The subtle art of grappling has been a mainstay in all kinds of MMA fighting, not least the UFC brand, and there is a benefit to watching a good wrestler do his thing in the octagon.
And wrestlers have a long recent history of dominating the sport thanks to mastering their one particular discipline to overpower their opponents.
In previous years the likes of Dan Severn, Mark Coleman, Josh Koscheck and Matt Hughes showed that their experience in training in the one discipline from a young age could win out over their opponents.
A lot of other fighters would only have learnt the wrestling aspect of MMA in older years, having trained in one or two combat disciplines such as kick-boxing, jiu-jitsu and Muay Thai prior to that.
However, with the fast-paced growth of the sport in the past decade attracting fighters from all kinds of training backgrounds there is now a far more varied output to MMA. This has leveled the playing field across the various inter-disciplines and made for real entertaining fights to watch and bet on.
Due to the now more even contests, thanks to fighters learning many of the 15 disciplines involved, you can sometimes find it tough to bet on MMA as the fights can be very close to call.
But you will be able to find the best UFC fight odds to help you decide on a fight winner, or even an overall winner, with the likelihood that they will have come from a strong wrestling background. Of the 83 champions crowned by the UFC to date, well over half came from a background in grappling.
And most of that half will have taken up wrestling as their dominant martial art before moving into MMA – a higher proportion than any other discipline to find success in the sport. Even the second-best provider of UFC champions is the other main grappling discipline – Brazilian jiu-jitsu.
When you consider that there have been only five UFC title winners with a background in boxing, despite this being the biggest most popular combat sport in the world it shows just how crucial wrestling is.
Both Greco-Roman and freestyle wrestling are excellent wrestling styles for UFC, especially as freestyle takedowns transition so well, whilst the clinching element from the Greco-Roman style is also hugely beneficial.
In the crazy, chaotic world of MMA the ability to grapple and grapple well cannot go unnoticed – you simply cannot compete in battle if you do not possess wrestling skills, especially defensive ones. And it works the other way too, with UFC fighters making moves into pro wrestling to some success.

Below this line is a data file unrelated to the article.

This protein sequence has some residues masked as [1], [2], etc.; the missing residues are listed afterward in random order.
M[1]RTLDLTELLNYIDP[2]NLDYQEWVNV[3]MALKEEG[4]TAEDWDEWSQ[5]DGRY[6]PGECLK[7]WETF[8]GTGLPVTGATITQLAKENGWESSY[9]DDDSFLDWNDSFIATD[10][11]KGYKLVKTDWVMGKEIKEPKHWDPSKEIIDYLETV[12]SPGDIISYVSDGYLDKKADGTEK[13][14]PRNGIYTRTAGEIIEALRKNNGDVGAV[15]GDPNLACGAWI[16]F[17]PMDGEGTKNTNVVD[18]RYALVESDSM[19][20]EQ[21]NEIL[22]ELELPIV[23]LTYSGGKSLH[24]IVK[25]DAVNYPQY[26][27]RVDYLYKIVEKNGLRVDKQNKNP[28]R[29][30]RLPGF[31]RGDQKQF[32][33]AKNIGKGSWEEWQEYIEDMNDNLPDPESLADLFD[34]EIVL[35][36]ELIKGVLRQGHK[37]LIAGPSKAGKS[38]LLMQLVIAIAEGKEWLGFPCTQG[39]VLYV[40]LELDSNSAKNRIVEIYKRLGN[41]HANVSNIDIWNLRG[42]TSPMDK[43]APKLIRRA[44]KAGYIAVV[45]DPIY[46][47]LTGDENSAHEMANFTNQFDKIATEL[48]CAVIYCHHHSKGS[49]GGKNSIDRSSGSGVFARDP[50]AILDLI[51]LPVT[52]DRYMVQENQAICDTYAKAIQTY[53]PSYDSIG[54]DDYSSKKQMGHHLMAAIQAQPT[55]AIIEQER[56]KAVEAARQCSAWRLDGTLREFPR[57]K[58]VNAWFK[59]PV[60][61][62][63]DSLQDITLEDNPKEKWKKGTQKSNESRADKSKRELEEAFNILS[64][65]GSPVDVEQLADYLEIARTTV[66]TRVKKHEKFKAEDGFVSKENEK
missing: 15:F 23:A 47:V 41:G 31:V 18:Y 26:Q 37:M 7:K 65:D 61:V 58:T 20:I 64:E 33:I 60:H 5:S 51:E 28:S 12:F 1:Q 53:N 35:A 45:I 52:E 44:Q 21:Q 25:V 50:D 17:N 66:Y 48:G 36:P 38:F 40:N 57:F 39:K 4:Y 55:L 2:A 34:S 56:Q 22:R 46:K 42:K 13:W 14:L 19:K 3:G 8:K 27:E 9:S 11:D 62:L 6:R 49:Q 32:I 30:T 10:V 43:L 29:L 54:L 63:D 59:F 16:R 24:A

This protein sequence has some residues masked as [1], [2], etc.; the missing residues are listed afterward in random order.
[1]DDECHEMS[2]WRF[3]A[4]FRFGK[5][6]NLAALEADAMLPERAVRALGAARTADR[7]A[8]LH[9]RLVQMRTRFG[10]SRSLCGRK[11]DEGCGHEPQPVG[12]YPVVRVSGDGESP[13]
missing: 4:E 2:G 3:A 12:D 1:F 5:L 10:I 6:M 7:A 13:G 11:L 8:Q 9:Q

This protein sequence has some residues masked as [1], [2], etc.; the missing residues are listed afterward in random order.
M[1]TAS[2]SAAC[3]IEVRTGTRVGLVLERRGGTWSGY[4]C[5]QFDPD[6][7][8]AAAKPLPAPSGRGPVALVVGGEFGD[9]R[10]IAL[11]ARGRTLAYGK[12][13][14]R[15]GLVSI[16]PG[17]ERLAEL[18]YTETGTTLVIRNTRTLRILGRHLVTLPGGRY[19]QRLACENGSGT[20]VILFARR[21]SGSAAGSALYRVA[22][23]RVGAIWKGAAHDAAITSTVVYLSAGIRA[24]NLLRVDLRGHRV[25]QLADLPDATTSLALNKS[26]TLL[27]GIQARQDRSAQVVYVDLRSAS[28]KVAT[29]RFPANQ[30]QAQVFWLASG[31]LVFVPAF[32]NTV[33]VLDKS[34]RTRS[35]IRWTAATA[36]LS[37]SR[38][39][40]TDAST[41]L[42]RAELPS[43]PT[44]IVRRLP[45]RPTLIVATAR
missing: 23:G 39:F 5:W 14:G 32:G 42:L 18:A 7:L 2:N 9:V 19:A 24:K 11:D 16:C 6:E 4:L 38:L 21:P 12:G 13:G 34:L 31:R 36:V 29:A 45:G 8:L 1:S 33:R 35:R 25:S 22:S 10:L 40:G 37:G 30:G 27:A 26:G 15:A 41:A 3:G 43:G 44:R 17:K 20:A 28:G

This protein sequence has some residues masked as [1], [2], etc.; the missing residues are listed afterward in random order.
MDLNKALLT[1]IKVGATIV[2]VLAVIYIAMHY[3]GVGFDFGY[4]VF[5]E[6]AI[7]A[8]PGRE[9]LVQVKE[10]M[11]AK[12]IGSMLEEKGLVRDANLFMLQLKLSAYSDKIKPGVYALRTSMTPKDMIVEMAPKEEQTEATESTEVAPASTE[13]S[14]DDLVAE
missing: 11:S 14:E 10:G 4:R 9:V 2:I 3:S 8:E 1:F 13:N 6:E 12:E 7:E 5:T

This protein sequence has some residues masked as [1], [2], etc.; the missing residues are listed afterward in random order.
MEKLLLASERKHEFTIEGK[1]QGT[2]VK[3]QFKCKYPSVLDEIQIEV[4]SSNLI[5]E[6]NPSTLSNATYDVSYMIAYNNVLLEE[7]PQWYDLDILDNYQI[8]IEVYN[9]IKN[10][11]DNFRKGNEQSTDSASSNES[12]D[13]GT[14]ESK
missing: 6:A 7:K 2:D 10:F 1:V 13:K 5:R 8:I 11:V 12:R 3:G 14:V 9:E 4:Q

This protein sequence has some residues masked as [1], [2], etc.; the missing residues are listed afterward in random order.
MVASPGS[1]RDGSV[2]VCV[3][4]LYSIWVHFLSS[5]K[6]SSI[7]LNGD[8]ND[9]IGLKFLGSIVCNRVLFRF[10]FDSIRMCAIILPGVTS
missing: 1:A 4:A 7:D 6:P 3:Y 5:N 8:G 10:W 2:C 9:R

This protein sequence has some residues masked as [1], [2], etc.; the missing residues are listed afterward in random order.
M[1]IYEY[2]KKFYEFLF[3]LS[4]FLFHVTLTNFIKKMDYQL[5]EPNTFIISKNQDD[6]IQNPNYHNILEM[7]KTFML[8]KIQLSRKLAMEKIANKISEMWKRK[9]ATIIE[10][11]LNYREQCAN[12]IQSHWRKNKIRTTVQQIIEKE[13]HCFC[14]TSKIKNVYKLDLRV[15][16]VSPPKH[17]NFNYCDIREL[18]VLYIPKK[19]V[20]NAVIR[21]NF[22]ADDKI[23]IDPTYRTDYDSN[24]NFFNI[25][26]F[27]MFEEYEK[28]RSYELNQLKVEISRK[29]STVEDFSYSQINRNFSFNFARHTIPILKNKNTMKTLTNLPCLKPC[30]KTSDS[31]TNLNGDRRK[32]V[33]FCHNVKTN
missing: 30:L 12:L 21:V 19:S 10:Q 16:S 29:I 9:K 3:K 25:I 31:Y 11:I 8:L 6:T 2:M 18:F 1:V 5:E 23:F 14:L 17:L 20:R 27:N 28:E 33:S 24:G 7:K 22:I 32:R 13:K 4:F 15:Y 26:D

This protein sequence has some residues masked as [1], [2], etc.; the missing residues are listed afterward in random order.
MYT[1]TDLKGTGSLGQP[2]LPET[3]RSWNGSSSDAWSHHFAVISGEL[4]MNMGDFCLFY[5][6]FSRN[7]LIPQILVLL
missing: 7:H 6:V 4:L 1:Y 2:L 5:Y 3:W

Let us now take a look at just some of those specific skills and techniques that make wrestling such a successful method of winning in UFC…
This is the first takedown you’ll learn and is the simplest and most effective. It is the standard bearer of every UFC fighter who wants to take the fight to the ground. Former UFC Welterweight World Champion Georges St-Pierre has one of the most effective double leg takedowns in MMA history, even using it against more accomplished wrestlers such as the aforementioned All-American Josh Koscheck.
If done properly this technique uses the opponent’s momentum against them, and it can be very hard to defend against.
To execute the move you would lower yourself by bending your knees before using your back leg to propel yourself forward. Grab your opponent’s legs around the thighs and squeeze them together. Keep your head tight against your opponent’s body, pull your back leg toward your opponent’s outside leg, and drive your opponent to the ground.
You can also operate the single-leg version if your opponent manages to get one leg away from the above move. To execute a single leg takedown, you should isolate one of your opponent’s legs and pull them towards the leg you are holding.
Body lock takedowns are very common inside the cage as clinching is a big part of UFC. It’s actually easier to clinch with someone than to go for a takedown and is a great defensive technique.
The easiest way to complete a takedown from the body lock is by pulling in your opponent’s lower back while pushing forward with your head on their chest. You can also complete the takedown by lifting your opponent up in the air and throwing them to the ground.
Famously utilized by Dan Henderson, a properly performed body lock will result in your opponent’s feet lifting off the mat and him rotating all the way over to his back.
One of the easiest ways to get a fight to the ground is by using the snap down which allows you to use all your body weight and strength to control your opponent as you snap down his head, forcing him over and to the ground.
This takedown is especially effective if you’re already controlling your opponent with a Muay Thai clinch/plum, especially since you have one arm in position on his head already to pull him down into the snap.
As well as the above techniques, the first thing any aspiring wrestler will learn is chokes and joint-locks which transfer well into the cage. It is no wonder why the stats show fighters with a strong grappling game are successful in UFC, and the above techniques are a huge part of that.